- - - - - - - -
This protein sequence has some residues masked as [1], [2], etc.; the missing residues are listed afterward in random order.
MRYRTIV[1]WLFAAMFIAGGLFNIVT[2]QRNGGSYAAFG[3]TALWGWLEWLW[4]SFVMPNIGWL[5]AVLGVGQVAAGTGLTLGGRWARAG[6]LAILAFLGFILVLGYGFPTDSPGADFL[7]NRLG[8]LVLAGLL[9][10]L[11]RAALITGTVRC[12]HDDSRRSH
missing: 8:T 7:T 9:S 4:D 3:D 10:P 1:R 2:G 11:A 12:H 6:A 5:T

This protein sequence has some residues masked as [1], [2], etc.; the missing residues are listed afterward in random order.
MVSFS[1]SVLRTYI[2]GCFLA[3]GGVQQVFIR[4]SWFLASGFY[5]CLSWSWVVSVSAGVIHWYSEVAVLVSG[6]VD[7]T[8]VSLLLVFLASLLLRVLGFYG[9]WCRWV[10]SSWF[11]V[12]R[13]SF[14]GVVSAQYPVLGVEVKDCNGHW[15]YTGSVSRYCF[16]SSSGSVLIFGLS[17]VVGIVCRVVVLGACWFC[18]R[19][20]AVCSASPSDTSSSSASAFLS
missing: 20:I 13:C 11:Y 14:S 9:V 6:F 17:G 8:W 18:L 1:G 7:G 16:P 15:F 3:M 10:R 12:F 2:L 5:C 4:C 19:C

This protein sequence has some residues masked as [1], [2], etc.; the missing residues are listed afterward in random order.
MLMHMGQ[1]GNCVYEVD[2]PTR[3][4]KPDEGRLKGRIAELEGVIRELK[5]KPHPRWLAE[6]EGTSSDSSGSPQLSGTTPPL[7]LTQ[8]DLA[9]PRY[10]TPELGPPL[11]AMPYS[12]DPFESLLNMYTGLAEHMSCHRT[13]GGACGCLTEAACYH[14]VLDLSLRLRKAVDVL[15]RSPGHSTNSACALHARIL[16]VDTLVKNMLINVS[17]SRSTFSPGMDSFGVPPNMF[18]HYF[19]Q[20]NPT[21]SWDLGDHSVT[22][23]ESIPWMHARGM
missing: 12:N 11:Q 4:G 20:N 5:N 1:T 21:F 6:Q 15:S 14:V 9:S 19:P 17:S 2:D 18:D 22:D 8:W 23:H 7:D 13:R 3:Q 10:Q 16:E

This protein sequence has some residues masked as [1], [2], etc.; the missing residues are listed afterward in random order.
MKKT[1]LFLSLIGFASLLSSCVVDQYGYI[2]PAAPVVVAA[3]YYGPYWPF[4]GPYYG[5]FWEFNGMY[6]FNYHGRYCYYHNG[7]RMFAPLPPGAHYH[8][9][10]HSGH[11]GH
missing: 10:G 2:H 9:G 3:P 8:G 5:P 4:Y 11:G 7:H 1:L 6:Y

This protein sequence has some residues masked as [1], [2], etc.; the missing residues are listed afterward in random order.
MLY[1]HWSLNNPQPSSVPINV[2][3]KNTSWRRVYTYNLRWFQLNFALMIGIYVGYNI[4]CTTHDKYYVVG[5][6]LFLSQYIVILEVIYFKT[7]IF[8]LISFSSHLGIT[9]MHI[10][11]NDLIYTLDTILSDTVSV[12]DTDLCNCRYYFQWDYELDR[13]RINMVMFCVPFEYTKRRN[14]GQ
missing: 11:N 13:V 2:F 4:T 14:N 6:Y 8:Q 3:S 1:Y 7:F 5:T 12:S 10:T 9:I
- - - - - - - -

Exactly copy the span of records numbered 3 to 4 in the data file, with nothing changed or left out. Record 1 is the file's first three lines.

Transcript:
This protein sequence has some residues masked as [1], [2], etc.; the missing residues are listed afterward in random order.
MLMHMGQ[1]GNCVYEVD[2]PTR[3][4]KPDEGRLKGRIAELEGVIRELK[5]KPHPRWLAE[6]EGTSSDSSGSPQLSGTTPPL[7]LTQ[8]DLA[9]PRY[10]TPELGPPL[11]AMPYS[12]DPFESLLNMYTGLAEHMSCHRT[13]GGACGCLTEAACYH[14]VLDLSLRLRKAVDVL[15]RSPGHSTNSACALHARIL[16]VDTLVKNMLINVS[17]SRSTFSPGMDSFGVPPNMF[18]HYF[19]Q[20]NPT[21]SWDLGDHSVT[22][23]ESIPWMHARGM
missing: 12:N 11:Q 4:G 20:N 5:N 1:T 21:F 6:Q 15:S 14:V 9:S 19:P 17:S 2:D 18:D 22:D 8:W 23:H 7:D 13:R 3:Q 10:Q 16:E

This protein sequence has some residues masked as [1], [2], etc.; the missing residues are listed afterward in random order.
MKKT[1]LFLSLIGFASLLSSCVVDQYGYI[2]PAAPVVVAA[3]YYGPYWPF[4]GPYYG[5]FWEFNGMY[6]FNYHGRYCYYHNG[7]RMFAPLPPGAHYH[8][9][10]HSGH[11]GH
missing: 10:G 2:H 9:G 3:P 8:G 5:P 4:Y 11:G 7:H 1:L 6:Y